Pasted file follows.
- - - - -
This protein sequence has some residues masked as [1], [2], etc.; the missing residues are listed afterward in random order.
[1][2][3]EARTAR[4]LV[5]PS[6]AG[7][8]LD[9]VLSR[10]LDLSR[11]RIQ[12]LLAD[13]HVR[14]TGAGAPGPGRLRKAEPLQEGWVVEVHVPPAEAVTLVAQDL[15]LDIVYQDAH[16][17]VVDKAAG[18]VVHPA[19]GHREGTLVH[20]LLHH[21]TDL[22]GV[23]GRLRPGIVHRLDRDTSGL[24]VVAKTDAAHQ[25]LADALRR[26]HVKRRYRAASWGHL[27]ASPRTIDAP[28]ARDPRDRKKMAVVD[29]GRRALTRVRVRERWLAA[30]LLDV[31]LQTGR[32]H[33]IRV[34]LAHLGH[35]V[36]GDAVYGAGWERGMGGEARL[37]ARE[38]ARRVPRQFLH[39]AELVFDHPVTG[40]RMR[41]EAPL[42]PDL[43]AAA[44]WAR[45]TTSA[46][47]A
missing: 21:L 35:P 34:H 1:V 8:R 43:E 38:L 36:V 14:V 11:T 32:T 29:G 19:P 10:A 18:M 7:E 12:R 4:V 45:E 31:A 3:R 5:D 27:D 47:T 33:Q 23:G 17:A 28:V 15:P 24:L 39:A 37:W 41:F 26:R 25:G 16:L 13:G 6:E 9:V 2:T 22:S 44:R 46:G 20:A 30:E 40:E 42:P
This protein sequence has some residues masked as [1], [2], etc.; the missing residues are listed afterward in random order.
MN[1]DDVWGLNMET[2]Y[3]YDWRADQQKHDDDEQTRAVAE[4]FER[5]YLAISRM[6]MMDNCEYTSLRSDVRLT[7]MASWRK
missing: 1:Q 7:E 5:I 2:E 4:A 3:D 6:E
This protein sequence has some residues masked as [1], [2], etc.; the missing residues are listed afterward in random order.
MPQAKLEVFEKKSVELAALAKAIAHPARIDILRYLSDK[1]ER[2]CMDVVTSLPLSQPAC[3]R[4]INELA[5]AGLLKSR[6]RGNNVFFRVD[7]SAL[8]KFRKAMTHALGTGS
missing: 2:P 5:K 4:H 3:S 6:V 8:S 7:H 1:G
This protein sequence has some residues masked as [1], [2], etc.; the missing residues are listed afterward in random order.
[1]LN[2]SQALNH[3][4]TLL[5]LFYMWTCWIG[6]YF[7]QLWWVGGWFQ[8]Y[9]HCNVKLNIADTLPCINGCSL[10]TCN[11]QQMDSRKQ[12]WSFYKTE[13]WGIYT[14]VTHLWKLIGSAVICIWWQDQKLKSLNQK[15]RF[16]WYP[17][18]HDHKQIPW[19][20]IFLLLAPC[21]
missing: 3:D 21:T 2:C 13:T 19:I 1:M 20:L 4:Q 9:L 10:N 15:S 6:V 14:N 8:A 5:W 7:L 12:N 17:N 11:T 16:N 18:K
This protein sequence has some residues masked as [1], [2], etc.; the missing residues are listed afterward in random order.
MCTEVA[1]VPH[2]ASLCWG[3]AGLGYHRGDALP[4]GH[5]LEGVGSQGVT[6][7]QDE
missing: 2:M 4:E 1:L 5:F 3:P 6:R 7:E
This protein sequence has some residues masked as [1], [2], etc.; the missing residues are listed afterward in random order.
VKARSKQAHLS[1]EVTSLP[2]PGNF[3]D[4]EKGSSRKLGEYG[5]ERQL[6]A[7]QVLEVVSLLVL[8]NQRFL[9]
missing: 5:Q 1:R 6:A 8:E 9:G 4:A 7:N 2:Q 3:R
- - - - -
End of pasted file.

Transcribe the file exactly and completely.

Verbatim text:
This protein sequence has some residues masked as [1], [2], etc.; the missing residues are listed afterward in random order.
[1][2][3]EARTAR[4]LV[5]PS[6]AG[7][8]LD[9]VLSR[10]LDLSR[11]RIQ[12]LLAD[13]HVR[14]TGAGAPGPGRLRKAEPLQEGWVVEVHVPPAEAVTLVAQDL[15]LDIVYQDAH[16][17]VVDKAAG[18]VVHPA[19]GHREGTLVH[20]LLHH[21]TDL[22]GV[23]GRLRPGIVHRLDRDTSGL[24]VVAKTDAAHQ[25]LADALRR[26]HVKRRYRAASWGHL[27]ASPRTIDAP[28]ARDPRDRKKMAVVD[29]GRRALTRVRVRERWLAA[30]LLDV[31]LQTGR[32]H[33]IRV[34]LAHLGH[35]V[36]GDAVYGAGWERGMGGEARL[37]ARE[38]ARRVPRQFLH[39]AELVFDHPVTG[40]RMR[41]EAPL[42]PDL[43]AAA[44]WAR[45]TTSA[46][47]A
missing: 21:L 35:P 34:H 1:V 8:R 43:E 38:L 36:V 14:V 11:T 32:T 29:G 19:P 10:A 18:M 7:E 12:R 4:V 45:E 31:A 3:R 5:D 27:D 47:T 33:Q 23:G 17:A 28:V 15:P 24:L 39:A 37:W 41:F 26:R 25:G 16:L 13:G 6:E 9:V 2:T 22:S 44:R 46:G 20:A 30:E 40:E 42:P
This protein sequence has some residues masked as [1], [2], etc.; the missing residues are listed afterward in random order.
MN[1]DDVWGLNMET[2]Y[3]YDWRADQQKHDDDEQTRAVAE[4]FER[5]YLAISRM[6]MMDNCEYTSLRSDVRLT[7]MASWRK
missing: 1:Q 7:E 5:I 2:E 4:A 3:D 6:E
This protein sequence has some residues masked as [1], [2], etc.; the missing residues are listed afterward in random order.
MPQAKLEVFEKKSVELAALAKAIAHPARIDILRYLSDK[1]ER[2]CMDVVTSLPLSQPAC[3]R[4]INELA[5]AGLLKSR[6]RGNNVFFRVD[7]SAL[8]KFRKAMTHALGTGS
missing: 2:P 5:K 4:H 3:S 6:V 8:S 7:H 1:G
This protein sequence has some residues masked as [1], [2], etc.; the missing residues are listed afterward in random order.
[1]LN[2]SQALNH[3][4]TLL[5]LFYMWTCWIG[6]YF[7]QLWWVGGWFQ[8]Y[9]HCNVKLNIADTLPCINGCSL[10]TCN[11]QQMDSRKQ[12]WSFYKTE[13]WGIYT[14]VTHLWKLIGSAVICIWWQDQKLKSLNQK[15]RF[16]WYP[17][18]HDHKQIPW[19][20]IFLLLAPC[21]
missing: 3:D 21:T 2:C 13:T 19:I 1:M 20:L 4:Q 9:L 10:N 15:S 6:V 14:N 8:A 5:W 7:L 12:N 17:N 11:T 16:N 18:K
This protein sequence has some residues masked as [1], [2], etc.; the missing residues are listed afterward in random order.
MCTEVA[1]VPH[2]ASLCWG[3]AGLGYHRGDALP[4]GH[5]LEGVGSQGVT[6][7]QDE
missing: 2:M 4:E 1:L 5:F 3:P 6:R 7:E
This protein sequence has some residues masked as [1], [2], etc.; the missing residues are listed afterward in random order.
VKARSKQAHLS[1]EVTSLP[2]PGNF[3]D[4]EKGSSRKLGEYG[5]ERQL[6]A[7]QVLEVVSLLVL[8]NQRFL[9]
missing: 5:Q 1:R 6:A 8:E 9:G 4:A 7:N 2:Q 3:R